January 19, 2021 12:17:07 pm
China said it “has already decided” to sanction some U.S. officials over involvement in Taiwan issues, as the Trump administration prepares to hand over to President-elect Joe Biden.
“Based on the wrongful actions of the U.S. side, China has already decided to impose sanctions on U.S. officials who behave egregiously on Taiwan,” Chinese Foreign Ministry spokeswoman Hua Chunying told a daily briefing in Beijing on Monday, without elaborating. It wasn’t immediately clear whether she was referring to an action already taken. She didn’t say which officials were being targeted.
Hua was responding to a question about a recent U.S. move to lift decades-old restrictions on how its diplomats and other officials interact with Taiwan. China considers democratic Taiwan part of its territory, and the island has been a key source of tension as relations have worsened between Washington and Beijing.
China in October imposed unspecified sanctions on Boeing Co.’s defense unit, Lockheed Martin Corp. and Raytheon Technologies Corp. — as well as individuals from the U.S. who “behaved maliciously” in selling arms to Taiwan — after the U.S. State Department approved $1.8 billion in arms sales to Taiwan.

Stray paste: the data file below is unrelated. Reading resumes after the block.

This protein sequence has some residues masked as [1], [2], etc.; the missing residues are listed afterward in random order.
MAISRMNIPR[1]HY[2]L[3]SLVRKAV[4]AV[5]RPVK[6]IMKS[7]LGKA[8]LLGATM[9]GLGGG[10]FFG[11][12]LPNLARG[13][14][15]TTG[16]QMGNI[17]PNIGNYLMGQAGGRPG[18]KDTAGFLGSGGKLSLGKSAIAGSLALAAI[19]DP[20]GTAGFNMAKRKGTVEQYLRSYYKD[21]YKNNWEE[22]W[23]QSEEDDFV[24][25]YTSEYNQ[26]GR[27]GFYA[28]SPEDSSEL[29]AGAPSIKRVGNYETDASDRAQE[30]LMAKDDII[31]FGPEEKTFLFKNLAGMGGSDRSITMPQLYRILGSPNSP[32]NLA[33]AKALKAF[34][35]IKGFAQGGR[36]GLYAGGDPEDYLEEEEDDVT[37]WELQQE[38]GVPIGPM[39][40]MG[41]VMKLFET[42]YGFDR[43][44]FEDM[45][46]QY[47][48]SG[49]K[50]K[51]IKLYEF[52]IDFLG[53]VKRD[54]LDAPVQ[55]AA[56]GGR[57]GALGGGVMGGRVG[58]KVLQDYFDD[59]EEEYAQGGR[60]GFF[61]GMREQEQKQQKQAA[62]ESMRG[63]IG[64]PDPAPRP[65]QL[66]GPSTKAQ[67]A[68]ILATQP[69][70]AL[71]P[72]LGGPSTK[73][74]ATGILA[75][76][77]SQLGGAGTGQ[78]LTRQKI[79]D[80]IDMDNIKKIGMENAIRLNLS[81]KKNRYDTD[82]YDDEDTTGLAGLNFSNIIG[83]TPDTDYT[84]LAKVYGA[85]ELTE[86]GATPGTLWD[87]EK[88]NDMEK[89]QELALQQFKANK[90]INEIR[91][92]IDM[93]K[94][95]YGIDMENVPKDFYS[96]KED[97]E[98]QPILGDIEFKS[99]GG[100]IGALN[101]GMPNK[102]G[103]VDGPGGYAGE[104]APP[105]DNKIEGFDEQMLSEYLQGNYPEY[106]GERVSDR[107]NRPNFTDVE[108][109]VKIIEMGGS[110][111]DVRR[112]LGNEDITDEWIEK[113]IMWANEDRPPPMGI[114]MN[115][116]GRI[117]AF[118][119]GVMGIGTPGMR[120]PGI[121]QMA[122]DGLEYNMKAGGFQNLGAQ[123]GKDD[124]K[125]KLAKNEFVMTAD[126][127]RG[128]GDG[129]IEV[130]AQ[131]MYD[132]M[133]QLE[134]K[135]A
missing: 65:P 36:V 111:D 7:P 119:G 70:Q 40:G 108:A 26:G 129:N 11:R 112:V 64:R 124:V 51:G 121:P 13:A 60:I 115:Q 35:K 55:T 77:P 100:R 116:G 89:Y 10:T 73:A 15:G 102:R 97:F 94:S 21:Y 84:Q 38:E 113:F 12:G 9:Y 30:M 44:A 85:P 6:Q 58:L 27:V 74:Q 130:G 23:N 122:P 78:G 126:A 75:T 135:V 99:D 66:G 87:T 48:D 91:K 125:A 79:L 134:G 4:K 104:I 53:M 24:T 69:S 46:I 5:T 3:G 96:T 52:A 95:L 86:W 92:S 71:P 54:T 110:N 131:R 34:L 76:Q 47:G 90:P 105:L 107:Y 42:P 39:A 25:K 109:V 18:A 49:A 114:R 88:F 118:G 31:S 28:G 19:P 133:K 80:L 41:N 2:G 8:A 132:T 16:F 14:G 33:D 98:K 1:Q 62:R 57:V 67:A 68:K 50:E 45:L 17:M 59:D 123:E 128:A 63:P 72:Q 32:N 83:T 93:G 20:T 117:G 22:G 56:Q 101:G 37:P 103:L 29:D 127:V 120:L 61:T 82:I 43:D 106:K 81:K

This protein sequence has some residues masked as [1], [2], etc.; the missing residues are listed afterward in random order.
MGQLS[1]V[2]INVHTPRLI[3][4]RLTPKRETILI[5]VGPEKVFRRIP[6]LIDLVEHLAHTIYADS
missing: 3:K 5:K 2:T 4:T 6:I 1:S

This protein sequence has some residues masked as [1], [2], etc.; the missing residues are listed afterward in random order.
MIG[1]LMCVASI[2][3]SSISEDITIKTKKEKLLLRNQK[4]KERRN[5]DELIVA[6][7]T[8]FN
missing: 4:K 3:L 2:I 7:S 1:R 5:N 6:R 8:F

A proposed trip to Taiwan earlier this month by U.S. Ambassador to the United Nations Kelly Craft had drawn opposition from China, before being canceled in the wake of riots at the U.S. Capitol.
The Chinese declaration of sanctions on U.S. defense companies last year has had little impact so far, according to Rupert Hammond-Chambers, President of the Arlington-based U.S.-Taiwan Business Council.
“The Chinese have done nothing on this,” he said in a message on Monday. “No sanctions. It’s all been bluster and rhetoric.”
Hua also said that “based on the wrongful actions of the U.S. side, China has already decided to impose sanctions on U.S. officials, congress people and NGO personnel as well as direct family members” for their involvement over recent U.S. moves in Hong Kong, without elaborating further.
Her comments came after a decision by the U.S. on Friday to sanction six officials from the city and China, a move that Hong Kong’s government called “insane, shameless and despicable.” Secretary of State Michael Pompeo announced that the U.S. would sanction the officials as part of President Donald Trump’s executive order on Hong Kong normalization. It’s the latest move by Washington to punish Beijing after it imposed a controversial national security law in the former British colony last June.
The U.S. and China last year imposed tit-for-tat sanctions on each other amid clashes on fronts ranging from trade to the early handling of the coronavirus. The U.S.’s sanctions have included those on top officials involved in China’s clampdown on Hong Kong, including the city’s Chief Executive Carrie Lam.
China, meanwhile, has sanctioned officials including Senators Marco Rubio and Ted Cruz, a mostly symbolic effort to retaliate over U.S. moves to punish Beijing for its treatment of minorities in the far west region of Xinjiang.
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